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Trump Warned Michael Moore Not to Make a Film About Him in 1998 Interview on Roseanne Show

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We continue our conversation with Michael Moore about his interaction with Donald Trump on Roseanne Barr’s talk show in November 1998. Moore had released the film “Roger & Me” nine years earlier. Trump was upset to learn the two would be appearing together and threatened to leave, Moore says. Michael Moore negotiated with Trump, asked him not to leave, and promised not to “go after” him over real estate dealings and charges of racism—and now says he was “played.”

This is a rush transcript. Copy may not be in its final form.

AMY GOODMAN: So, you go, Michael Moore, way back with Donald Trump. And in the film, you show this.

MICHAEL MOORE: You mean I personally go way back?



AMY GOODMAN: Let’s go back to 1998, when you appear on Roseanne Barr’s talk show along with Donald Trump.

ROSEANNE BARR: My next guest is kind of the polar—philosophical polar opposite of Donald Trump, I think, but maybe not. We’ll find out. His first film was the classic documentary Roger & Me, which was so great. Please welcome my blue-collar panelist, Michael Moore.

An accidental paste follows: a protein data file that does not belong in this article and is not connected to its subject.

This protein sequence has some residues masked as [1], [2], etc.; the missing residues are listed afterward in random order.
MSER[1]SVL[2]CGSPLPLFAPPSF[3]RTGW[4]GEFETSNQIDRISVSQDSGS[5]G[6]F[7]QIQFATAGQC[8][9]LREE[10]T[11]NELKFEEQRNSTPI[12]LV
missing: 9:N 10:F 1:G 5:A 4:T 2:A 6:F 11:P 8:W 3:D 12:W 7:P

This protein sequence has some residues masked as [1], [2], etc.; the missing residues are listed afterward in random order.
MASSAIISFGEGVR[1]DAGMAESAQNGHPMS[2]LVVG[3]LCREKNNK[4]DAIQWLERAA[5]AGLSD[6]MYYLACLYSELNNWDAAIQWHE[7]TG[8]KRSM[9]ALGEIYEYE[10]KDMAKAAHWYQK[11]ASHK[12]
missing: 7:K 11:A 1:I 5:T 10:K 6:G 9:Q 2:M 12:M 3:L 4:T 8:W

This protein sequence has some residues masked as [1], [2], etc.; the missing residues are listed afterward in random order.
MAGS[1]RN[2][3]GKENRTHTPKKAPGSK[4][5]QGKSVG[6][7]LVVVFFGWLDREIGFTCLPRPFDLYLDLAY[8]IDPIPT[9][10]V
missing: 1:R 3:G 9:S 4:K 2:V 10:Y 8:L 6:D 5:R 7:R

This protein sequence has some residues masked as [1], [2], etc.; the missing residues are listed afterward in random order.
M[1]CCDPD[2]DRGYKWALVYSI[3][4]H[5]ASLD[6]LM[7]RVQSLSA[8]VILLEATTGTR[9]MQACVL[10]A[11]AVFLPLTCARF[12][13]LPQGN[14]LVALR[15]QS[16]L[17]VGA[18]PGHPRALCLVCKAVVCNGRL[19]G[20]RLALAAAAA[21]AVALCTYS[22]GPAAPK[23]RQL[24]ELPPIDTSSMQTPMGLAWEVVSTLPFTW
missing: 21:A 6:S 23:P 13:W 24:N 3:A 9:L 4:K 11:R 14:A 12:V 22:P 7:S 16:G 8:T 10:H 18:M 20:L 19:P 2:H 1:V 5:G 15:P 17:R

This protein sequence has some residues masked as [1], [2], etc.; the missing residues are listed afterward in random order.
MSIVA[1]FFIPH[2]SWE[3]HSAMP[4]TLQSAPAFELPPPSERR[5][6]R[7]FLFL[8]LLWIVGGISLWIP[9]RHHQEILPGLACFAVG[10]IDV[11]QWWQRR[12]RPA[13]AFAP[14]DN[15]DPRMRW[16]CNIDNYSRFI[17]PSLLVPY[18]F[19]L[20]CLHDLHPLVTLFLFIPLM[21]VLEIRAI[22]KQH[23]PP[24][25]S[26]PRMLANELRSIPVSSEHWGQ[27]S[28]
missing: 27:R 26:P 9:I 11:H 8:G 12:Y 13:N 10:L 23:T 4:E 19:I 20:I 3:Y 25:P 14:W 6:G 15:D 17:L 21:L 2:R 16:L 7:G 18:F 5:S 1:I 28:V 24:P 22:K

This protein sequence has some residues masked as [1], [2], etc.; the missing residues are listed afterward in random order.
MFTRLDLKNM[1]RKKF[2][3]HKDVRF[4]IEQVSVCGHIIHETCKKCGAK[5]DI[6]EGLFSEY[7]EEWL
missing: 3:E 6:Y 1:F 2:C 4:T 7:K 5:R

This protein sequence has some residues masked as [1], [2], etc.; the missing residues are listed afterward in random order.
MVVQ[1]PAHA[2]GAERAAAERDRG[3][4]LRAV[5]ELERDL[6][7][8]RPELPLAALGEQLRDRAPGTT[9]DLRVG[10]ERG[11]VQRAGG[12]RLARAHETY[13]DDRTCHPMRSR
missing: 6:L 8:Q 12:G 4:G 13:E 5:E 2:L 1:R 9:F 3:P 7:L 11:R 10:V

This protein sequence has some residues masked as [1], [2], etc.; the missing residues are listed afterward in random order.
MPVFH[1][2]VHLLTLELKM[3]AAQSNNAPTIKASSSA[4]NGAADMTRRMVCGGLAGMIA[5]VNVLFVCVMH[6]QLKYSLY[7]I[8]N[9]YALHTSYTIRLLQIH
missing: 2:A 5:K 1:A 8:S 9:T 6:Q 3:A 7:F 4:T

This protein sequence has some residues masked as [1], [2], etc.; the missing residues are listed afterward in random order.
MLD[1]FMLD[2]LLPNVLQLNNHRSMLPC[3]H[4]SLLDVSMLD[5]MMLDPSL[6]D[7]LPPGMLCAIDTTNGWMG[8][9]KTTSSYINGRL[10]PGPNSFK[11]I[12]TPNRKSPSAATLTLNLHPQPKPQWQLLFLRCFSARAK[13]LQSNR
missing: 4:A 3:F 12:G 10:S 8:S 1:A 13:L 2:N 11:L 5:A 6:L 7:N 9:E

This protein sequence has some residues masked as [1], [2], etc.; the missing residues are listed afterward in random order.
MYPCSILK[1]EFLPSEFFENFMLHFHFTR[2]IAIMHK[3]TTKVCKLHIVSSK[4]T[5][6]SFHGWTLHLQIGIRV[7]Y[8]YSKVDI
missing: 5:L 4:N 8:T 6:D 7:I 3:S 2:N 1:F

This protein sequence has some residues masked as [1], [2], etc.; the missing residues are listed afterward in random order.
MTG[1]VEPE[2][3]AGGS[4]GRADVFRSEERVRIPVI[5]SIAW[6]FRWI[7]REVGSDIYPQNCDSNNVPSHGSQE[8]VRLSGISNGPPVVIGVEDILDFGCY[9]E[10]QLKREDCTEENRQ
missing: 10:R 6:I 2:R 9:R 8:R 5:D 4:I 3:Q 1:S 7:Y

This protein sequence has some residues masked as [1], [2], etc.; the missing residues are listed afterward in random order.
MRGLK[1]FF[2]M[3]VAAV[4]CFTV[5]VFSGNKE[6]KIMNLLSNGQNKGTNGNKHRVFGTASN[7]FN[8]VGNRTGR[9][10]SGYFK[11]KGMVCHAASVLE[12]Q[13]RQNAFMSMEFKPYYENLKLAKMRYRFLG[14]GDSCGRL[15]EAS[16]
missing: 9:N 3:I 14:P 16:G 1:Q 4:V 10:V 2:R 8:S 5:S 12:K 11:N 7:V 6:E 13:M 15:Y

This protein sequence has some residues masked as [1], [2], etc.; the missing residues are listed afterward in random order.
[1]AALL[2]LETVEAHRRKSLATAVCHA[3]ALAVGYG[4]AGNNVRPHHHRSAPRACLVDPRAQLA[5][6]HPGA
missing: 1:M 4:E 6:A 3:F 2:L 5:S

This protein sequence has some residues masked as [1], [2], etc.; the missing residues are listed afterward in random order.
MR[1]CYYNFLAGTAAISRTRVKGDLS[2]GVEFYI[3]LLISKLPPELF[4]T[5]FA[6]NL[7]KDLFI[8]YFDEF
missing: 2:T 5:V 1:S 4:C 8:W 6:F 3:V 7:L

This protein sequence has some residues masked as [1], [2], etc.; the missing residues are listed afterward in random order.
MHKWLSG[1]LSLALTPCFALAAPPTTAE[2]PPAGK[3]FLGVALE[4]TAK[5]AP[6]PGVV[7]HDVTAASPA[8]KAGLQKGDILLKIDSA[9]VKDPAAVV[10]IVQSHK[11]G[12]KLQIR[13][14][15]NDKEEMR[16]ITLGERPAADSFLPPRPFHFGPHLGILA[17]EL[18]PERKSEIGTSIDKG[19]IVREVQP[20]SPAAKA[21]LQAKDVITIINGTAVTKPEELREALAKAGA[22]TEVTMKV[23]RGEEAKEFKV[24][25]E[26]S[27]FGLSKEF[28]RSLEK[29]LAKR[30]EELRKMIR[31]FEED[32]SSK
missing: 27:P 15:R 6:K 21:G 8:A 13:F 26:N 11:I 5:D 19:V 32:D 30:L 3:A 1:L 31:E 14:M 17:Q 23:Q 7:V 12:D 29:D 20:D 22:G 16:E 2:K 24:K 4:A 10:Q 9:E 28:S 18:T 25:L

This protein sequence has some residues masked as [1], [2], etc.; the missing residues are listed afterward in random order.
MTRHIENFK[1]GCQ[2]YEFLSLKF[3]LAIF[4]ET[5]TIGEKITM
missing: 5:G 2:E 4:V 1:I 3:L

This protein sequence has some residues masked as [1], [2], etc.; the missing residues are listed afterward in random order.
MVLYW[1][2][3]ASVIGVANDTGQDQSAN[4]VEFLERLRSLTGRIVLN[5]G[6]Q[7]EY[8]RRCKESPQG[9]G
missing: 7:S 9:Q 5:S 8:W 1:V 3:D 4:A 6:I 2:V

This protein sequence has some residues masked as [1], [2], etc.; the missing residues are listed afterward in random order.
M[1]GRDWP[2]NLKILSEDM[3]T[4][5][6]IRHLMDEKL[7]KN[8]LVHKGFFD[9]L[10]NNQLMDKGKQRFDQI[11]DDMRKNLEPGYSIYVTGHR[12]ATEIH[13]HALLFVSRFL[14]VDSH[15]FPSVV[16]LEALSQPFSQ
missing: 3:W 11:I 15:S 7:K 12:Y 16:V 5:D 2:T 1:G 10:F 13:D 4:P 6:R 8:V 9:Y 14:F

DONALD TRUMP: He’s terrific, I tell you. I loved what he did.

ROSEANNE BARR: He is terrific.

DONALD TRUMP: If I was Roger, I wouldn’t have liked it, but I enjoyed it.


DONALD TRUMP: I hope he never does one on me, though. I would—

AMY GOODMAN: His nightmare begins September 21st, when your film is out, Fahrenheit 11/9. So talk about that moment, at Tavern on the Green, in 1998.

MICHAEL MOORE: Well, Roseanne’s sitcom was over, and, you know, it was one of the most popular shows ever. She had a very working-class, very good—her whole thing back then was really solid, good politically, everything. But the show was over, and ABC decided to give her an afternoon show, talk show. And so she called up and said, would I come on the show? She’s going to—they did it in L.A., but they were going to do a week in New York, at Tavern on the Green in Central Park. And I said, “Sure.”